New Delhi: The GST Council at its next meet will focus on simplifying returns, incentivizing digital transactions and turning the GST Network (GSTN) into a majority-owned government entity.
The 27th meeting of the council, comprising state finance ministers, will meet through video-conferencing on May 4.
Measures to simplify returns to boost compliance have been on the cards for a long time. In March, the council had held discussions on the two models of GST returns and suggested that the group of ministers work on further simplification.
The official said an amendment to the law would also be taken up once the council clears the new return format.
One of the models presented before the council suggested provisional credit should not be granted unless the taxpayers file returns and pay the taxes. The second model stated that provisional credit can be granted to a taxpayer, but returns must be filed within three to four months.
After consulting with the stakeholders, the GoM earlier this month worked out a third model for returns under which credit could be extended once the invoice uploaded by the supplier is verified by the purchaser on the GSTN portal.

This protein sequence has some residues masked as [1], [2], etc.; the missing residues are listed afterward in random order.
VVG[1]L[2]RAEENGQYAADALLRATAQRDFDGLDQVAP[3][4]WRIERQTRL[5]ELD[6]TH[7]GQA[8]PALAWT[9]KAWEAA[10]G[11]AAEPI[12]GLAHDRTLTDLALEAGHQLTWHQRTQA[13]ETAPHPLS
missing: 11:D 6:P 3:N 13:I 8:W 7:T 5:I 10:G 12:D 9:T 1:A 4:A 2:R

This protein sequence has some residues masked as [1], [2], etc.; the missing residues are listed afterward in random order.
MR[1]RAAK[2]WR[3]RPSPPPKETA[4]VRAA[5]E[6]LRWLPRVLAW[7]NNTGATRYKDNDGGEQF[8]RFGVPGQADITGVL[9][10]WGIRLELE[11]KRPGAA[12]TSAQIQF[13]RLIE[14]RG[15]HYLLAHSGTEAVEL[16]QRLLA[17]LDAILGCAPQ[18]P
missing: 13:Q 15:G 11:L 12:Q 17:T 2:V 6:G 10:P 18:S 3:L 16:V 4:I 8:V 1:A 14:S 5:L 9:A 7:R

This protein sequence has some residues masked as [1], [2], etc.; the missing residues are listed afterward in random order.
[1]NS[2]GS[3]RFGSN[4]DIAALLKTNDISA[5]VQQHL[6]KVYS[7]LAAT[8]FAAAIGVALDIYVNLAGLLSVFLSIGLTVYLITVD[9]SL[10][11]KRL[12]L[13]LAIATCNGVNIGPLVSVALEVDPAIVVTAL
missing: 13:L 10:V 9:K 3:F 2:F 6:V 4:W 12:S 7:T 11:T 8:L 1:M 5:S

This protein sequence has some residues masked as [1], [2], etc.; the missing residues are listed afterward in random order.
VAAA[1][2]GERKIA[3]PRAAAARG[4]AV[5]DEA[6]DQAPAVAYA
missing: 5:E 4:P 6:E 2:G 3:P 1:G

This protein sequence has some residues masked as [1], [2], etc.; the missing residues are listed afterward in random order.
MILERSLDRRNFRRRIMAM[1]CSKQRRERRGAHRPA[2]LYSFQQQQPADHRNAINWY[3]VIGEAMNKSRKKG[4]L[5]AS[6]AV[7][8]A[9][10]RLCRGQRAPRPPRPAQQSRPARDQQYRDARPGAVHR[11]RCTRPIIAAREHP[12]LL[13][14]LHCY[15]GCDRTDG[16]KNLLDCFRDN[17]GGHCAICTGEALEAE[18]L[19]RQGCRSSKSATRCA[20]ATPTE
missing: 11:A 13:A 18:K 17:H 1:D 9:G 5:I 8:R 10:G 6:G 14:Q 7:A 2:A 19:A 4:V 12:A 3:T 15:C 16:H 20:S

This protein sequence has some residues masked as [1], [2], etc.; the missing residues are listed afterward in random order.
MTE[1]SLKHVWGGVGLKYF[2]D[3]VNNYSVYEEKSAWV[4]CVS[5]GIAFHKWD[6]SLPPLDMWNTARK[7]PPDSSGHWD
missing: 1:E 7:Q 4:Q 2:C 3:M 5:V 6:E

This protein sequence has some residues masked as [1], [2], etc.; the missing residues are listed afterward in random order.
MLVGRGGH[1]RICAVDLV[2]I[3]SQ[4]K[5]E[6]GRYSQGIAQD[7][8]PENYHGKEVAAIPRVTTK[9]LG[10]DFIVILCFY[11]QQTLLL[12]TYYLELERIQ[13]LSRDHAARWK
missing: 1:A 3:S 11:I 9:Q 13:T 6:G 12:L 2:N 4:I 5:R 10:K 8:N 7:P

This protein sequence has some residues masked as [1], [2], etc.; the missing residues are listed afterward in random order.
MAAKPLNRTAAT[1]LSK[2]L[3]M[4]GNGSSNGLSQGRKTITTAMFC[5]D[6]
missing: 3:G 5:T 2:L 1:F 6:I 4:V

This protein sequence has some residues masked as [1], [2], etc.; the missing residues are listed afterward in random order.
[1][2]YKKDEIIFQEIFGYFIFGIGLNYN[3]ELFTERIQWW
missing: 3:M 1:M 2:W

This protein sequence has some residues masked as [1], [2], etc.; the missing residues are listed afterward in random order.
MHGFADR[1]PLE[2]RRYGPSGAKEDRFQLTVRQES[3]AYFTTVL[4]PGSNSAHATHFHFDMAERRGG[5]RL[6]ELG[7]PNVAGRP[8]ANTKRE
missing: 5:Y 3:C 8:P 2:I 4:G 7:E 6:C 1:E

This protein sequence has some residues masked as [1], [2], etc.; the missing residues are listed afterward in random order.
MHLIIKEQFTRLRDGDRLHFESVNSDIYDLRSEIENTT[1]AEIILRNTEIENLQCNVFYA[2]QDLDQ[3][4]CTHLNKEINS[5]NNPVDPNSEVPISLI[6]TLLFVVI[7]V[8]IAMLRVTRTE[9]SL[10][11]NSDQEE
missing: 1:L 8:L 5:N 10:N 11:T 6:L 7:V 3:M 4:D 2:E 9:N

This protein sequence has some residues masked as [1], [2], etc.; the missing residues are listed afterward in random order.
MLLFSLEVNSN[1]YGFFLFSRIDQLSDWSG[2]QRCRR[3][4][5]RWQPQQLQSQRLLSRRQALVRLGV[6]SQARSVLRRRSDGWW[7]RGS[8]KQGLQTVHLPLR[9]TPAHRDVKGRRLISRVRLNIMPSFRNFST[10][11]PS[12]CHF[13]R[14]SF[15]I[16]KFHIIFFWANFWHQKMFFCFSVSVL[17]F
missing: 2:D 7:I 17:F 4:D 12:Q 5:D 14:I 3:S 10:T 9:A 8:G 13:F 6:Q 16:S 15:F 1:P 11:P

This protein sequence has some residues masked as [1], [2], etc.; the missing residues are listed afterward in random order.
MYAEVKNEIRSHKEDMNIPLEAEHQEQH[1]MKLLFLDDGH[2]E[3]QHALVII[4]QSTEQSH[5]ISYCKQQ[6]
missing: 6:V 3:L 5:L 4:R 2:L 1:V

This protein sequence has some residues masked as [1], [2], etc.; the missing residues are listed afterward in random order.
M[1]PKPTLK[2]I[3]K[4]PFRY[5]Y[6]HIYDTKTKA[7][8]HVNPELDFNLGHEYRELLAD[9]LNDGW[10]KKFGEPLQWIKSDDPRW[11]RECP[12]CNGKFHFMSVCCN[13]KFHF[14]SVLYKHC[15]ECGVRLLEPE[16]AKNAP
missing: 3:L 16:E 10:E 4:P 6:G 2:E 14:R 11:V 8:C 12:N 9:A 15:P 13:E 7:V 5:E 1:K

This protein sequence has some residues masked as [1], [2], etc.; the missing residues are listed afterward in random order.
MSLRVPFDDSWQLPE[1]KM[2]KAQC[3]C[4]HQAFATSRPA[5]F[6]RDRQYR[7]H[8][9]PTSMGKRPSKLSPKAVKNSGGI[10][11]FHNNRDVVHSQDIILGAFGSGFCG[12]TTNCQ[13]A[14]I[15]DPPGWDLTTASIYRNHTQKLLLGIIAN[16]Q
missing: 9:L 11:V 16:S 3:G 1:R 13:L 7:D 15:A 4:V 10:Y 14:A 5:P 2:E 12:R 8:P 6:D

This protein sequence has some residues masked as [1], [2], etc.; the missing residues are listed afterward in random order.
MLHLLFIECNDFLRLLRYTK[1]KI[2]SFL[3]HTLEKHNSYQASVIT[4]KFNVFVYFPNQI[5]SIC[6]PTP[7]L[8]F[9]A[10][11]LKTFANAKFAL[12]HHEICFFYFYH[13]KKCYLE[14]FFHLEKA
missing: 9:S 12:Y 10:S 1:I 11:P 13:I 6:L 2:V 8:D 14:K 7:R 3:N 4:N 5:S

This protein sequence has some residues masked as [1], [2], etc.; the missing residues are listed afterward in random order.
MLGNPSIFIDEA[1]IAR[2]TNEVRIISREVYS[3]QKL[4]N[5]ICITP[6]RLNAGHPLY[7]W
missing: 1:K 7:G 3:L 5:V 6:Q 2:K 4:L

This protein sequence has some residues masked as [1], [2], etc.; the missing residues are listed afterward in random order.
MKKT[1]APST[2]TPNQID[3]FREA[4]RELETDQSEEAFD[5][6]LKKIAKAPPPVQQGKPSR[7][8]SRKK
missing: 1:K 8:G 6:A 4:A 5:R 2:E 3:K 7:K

M. S. Mani, partner at Deloitte India, said, “In deciding the various return simplification models, it should be ensured that the buyer is not prevented from taking input tax credits on account of the seller’s non-payment of tax, leading to working capital blockages.”
Proposals to encourage digital transactions are likely to be placed before the GST Council, chaired by finance minister Arun Jaitley.
According to the proposal being worked out by the revenue department, consumers paying through the digital mode would be offered a discount over the maximum retail price. The discount will be capped at Rs 100. Businesses, on the other hand, could get a cash-back based on the turnover through the digital mode.
Earlier this month, Jaitley had asked the revenue department to examine the possibility of converting the GSTN into a firm promoted by the government. This has been a long standing demand from several quarters who have argued that sensitive data, which the GSTN is handling, should be under government control for safety reasons.